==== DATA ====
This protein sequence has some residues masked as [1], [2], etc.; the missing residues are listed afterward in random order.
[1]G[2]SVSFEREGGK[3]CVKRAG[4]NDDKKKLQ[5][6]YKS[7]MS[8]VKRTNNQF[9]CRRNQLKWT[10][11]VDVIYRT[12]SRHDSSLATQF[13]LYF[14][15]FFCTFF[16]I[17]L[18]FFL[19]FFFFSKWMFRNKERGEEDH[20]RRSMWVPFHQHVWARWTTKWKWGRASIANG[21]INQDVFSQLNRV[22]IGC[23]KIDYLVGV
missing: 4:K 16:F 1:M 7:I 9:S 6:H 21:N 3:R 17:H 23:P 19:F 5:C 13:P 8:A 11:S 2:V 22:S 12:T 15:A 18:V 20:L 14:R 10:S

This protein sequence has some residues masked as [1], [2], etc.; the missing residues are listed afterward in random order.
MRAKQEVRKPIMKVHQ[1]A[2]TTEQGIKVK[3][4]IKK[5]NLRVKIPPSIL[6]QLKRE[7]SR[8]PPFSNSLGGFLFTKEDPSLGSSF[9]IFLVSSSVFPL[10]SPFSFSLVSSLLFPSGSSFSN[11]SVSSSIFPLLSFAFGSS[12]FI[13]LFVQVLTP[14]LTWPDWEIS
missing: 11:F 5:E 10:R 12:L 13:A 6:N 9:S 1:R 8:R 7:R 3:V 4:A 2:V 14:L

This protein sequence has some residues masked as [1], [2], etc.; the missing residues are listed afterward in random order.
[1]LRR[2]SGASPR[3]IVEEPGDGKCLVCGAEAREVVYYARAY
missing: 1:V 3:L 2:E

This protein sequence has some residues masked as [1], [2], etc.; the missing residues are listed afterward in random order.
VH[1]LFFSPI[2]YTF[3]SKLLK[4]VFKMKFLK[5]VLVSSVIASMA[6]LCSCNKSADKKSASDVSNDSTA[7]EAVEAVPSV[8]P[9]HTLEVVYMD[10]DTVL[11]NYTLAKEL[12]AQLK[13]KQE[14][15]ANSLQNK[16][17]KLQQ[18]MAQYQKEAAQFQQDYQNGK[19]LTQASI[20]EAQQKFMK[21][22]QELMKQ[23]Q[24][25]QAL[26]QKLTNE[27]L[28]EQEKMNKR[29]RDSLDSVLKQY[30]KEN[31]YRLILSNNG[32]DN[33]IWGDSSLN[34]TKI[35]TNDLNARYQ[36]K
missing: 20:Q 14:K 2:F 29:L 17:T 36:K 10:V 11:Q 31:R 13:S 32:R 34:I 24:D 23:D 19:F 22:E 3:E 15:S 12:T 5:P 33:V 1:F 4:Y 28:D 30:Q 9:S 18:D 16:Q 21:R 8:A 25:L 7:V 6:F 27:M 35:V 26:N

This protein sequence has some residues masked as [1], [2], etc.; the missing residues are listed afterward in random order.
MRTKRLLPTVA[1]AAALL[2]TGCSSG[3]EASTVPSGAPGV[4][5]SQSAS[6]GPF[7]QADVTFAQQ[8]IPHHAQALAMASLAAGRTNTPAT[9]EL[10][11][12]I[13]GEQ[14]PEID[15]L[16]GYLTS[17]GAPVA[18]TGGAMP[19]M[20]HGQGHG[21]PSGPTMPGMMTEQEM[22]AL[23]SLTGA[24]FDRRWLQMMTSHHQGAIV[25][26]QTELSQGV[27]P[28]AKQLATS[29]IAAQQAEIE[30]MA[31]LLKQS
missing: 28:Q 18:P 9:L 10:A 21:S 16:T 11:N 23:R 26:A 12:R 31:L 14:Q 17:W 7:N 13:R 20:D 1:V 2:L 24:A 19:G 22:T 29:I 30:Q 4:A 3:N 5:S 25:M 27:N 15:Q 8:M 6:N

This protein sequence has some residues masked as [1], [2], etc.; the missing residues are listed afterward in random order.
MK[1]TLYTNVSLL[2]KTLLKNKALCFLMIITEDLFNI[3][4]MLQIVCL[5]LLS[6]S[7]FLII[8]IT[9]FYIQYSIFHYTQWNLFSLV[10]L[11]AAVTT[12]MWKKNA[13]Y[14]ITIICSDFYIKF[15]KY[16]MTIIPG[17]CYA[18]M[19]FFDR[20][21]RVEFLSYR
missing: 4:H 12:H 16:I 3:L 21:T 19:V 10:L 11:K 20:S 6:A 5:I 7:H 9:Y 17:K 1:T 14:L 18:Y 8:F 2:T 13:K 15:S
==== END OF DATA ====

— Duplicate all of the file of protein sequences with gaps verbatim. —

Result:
This protein sequence has some residues masked as [1], [2], etc.; the missing residues are listed afterward in random order.
[1]G[2]SVSFEREGGK[3]CVKRAG[4]NDDKKKLQ[5][6]YKS[7]MS[8]VKRTNNQF[9]CRRNQLKWT[10][11]VDVIYRT[12]SRHDSSLATQF[13]LYF[14][15]FFCTFF[16]I[17]L[18]FFL[19]FFFFSKWMFRNKERGEEDH[20]RRSMWVPFHQHVWARWTTKWKWGRASIANG[21]INQDVFSQLNRV[22]IGC[23]KIDYLVGV
missing: 4:K 16:F 1:M 7:I 9:S 6:H 21:N 3:R 17:H 23:P 19:F 5:C 13:P 8:A 11:S 2:V 22:S 12:T 15:A 18:V 20:L 14:R 10:S

This protein sequence has some residues masked as [1], [2], etc.; the missing residues are listed afterward in random order.
MRAKQEVRKPIMKVHQ[1]A[2]TTEQGIKVK[3][4]IKK[5]NLRVKIPPSIL[6]QLKRE[7]SR[8]PPFSNSLGGFLFTKEDPSLGSSF[9]IFLVSSSVFPL[10]SPFSFSLVSSLLFPSGSSFSN[11]SVSSSIFPLLSFAFGSS[12]FI[13]LFVQVLTP[14]LTWPDWEIS
missing: 11:F 5:E 10:R 12:L 13:A 6:N 9:S 1:R 8:R 7:R 3:V 4:A 2:V 14:L

This protein sequence has some residues masked as [1], [2], etc.; the missing residues are listed afterward in random order.
[1]LRR[2]SGASPR[3]IVEEPGDGKCLVCGAEAREVVYYARAY
missing: 1:V 3:L 2:E

This protein sequence has some residues masked as [1], [2], etc.; the missing residues are listed afterward in random order.
VH[1]LFFSPI[2]YTF[3]SKLLK[4]VFKMKFLK[5]VLVSSVIASMA[6]LCSCNKSADKKSASDVSNDSTA[7]EAVEAVPSV[8]P[9]HTLEVVYMD[10]DTVL[11]NYTLAKEL[12]AQLK[13]KQE[14][15]ANSLQNK[16][17]KLQQ[18]MAQYQKEAAQFQQDYQNGK[19]LTQASI[20]EAQQKFMK[21][22]QELMKQ[23]Q[24][25]QAL[26]QKLTNE[27]L[28]EQEKMNKR[29]RDSLDSVLKQY[30]KEN[31]YRLILSNNG[32]DN[33]IWGDSSLN[34]TKI[35]TNDLNARYQ[36]K
missing: 20:Q 14:K 2:F 29:L 17:T 36:K 10:V 11:Q 31:R 13:S 32:R 34:I 24:D 23:D 19:F 22:E 3:E 15:S 12:T 5:P 33:V 1:F 4:Y 28:D 30:Q 9:S 18:D 16:Q 21:R 8:A 25:L 7:V 6:F 27:M 35:V 26:N

This protein sequence has some residues masked as [1], [2], etc.; the missing residues are listed afterward in random order.
MRTKRLLPTVA[1]AAALL[2]TGCSSG[3]EASTVPSGAPGV[4][5]SQSAS[6]GPF[7]QADVTFAQQ[8]IPHHAQALAMASLAAGRTNTPAT[9]EL[10][11][12]I[13]GEQ[14]PEID[15]L[16]GYLTS[17]GAPVA[18]TGGAMP[19]M[20]HGQGHG[21]PSGPTMPGMMTEQEM[22]AL[23]SLTGA[24]FDRRWLQMMTSHHQGAIV[25][26]QTELSQGV[27]P[28]AKQLATS[29]IAAQQAEIE[30]MA[31]LLKQS
missing: 28:Q 18:P 9:L 10:A 21:S 16:T 11:N 23:R 26:A 12:R 31:L 14:Q 17:W 7:N 13:R 20:D 1:V 2:L 24:A 19:G 22:T 29:I 30:Q 4:A 3:N 5:S 25:M 27:N 15:Q 8:M 6:N

This protein sequence has some residues masked as [1], [2], etc.; the missing residues are listed afterward in random order.
MK[1]TLYTNVSLL[2]KTLLKNKALCFLMIITEDLFNI[3][4]MLQIVCL[5]LLS[6]S[7]FLII[8]IT[9]FYIQYSIFHYTQWNLFSLV[10]L[11]AAVTT[12]MWKKNA[13]Y[14]ITIICSDFYIKF[15]KY[16]MTIIPG[17]CYA[18]M[19]FFDR[20][21]RVEFLSYR
missing: 4:H 12:H 16:I 3:L 21:T 19:V 10:L 11:K 20:S 6:A 5:I 7:H 9:Y 17:K 1:T 14:L 18:Y 8:F 2:T 13:K 15:S